It's the HPV vaccine, not the Cervical Cancer Miracle Jab. It’s been hyped up by the press and a government who are desperate for good news cycles to fend off the wave of documentaries claiming my children’s children will still be paying off Brown’s debt. Not to mention, less than a week ago, this breaking story. It is no miracle jab, and when a troupe of NHS nurses arrived in college yesterday, unannounced and armed with trolleys and syringes, I found I was in two minds about letting them near me. So on Thursday morning, appointment slip in hand and internet open, I did some research.
And found this.
This kind of journalism makes me spitting angry, and I’ve had some experience with it. A few years ago I was put on a drug known generally as Roaccutane. The side effects are pretty radical, ranging from extremely dry skin to birth defects to depression and suicide. It’s a post I might write another time, but for now the point I’m making is that it is an incredibly controversial drug and the arguments are emotionally raw on both sides. In the USA some states won’t prescribe it; there are hate sites devoted to the “killer drug”.
But it works. And I wanted it. And I was well-looked after by some fantastic NHS staff, and after 9 admittedly rocky months I had never in my life felt better. No, it isn’t always a miracle cure, and yes, it can be dangerous. But with proper monitoring and a will of steel, it can help others too. What infuriates me is that the sites which call for it to be banned use arguments which are simply wrong. Not simply that I don’t agree with them, but that they are factually incorrect. That kind of scare-mongering by uneducated, ignorant, reckless individuals who have never had to go through the every day battle that serious acne entails is so thoughtlessly stupid.
Of course, the figures can be manipulated on either side; but it’s the use of emotive language which grates on me. Just give me the facts straight, and let me make up my own mind.
On Thursday, waiting for the HPV, I had half an hour to make up my own mind. Google it was. And like I said, I found this.
And it is wrong. I won’t challenge every single argument (indeed, I agree she makes a formidable case and some points can’t be countered) – but I’ll highlight the main areas of her argument.
“the media have largely parroted official assertions that it is "safe, proven and effective", all of which are unfounded.”
The media can’t be trusted, and that’s what’s so fantastic about them. They go looking for trouble. And so far, have they found anything to prove that what the government has been saying is false? Yes: a story about a girl who died following, it turns out, a malignant tumour. And a lifestyle piece in the Independent by someone who has no medical knowledge nor experience. And who is, incidentally, a man. Cervical cancer must be a real issue for him; he knows exactly where us girls are coming from.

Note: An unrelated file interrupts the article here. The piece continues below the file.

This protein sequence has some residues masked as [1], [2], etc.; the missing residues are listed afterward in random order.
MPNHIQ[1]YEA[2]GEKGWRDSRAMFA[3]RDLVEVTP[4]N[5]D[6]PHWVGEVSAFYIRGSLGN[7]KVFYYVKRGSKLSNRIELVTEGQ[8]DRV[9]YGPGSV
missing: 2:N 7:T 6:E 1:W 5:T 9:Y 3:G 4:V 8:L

“it is a fabulously expensive way to deal with a problem which, although horrible for anyone who develops it, is hardly a major health risk”
HPV is, potentially, an incredible major health risk. There are few health risks I’d class higher than cancer. No, HPV in its “normal” strain is not dangerous, but if a drug against it will protect someone from cancer then I see nothing wrong with that. As for “fabulously expensive”, I’d say that protection from a painful, needless death is priceless. A government who is prepared to admit that, and pay a little of it too, gets my vote.
“The fear is that the programme may reduce screening attendance as vaccinated women assume they are safe.”
This bloke has obviously never seen the leaflet we were all given. Nor the adverts on TV. Nor attended a high school PSHE lesson, or read the posters in a doctor’s surgery. We know we still need to be tested.
“Side effects included birth defects and juvenile arthritis.”
For one thing, there is no evidence to back up this point. For another, this kind of extreme side effect is warned against in most vaccines. The winter flu jab which has been prescribed to thousands for several years without general uproar lists both of these as possible side effects.
“Justice Watch has been prising figures for adverse reactions to Gardasil from the US authorities. Last October, the total was around 3,500; by this July, the figure had risen to 8,864, including 18 deaths and 140 "serious" reports.”
What is failed to mention is that all 18 of those deaths were complications due to underlying health issues. Like the girl in recent reports, it has emerged that the drug had very little, if nothing, to do with the deaths apparently “attributed” to the vaccine. Before the injection, a series of questions are asked about your general health which establish whether it is safe for you to have the jab. As for the “serious” reports; perhaps there is reason to be concerned. The fact that no more is said about this vaguely-labelled figure makes me think there is not.
It’s a balance of risks. 1.4 million doses have been given out, with a tiny percentage claiming side effects worse than a sore arm. On the other hand, 1 120 women will die of cervical cancer this year.
I’m not telling every girl to get the vaccine. Of course I’m not. I’m countering sloppy journalism which prays on the turbulent emotions of (let’s be honest here) mothers of young girls, who are trying to decide whether to let their daughters be injected with a chemical. I’m telling you to see the other side, and make up your own mind.
I hate injections. On Thursday, one of my friends took me to the front of the queue, asked me if I was sure, and passed me onto a (patient, understanding, funny) nurse who let me listen to my iPod while she did it. It stung a bit. There are two more to go. I’ll still have smear tests. But tonight I’ll sleep, just a little bit, more soundly.
I am no bird; I am a free human being with an independent will.
Charlotte Bronte, 'Jane Eyre' ch.23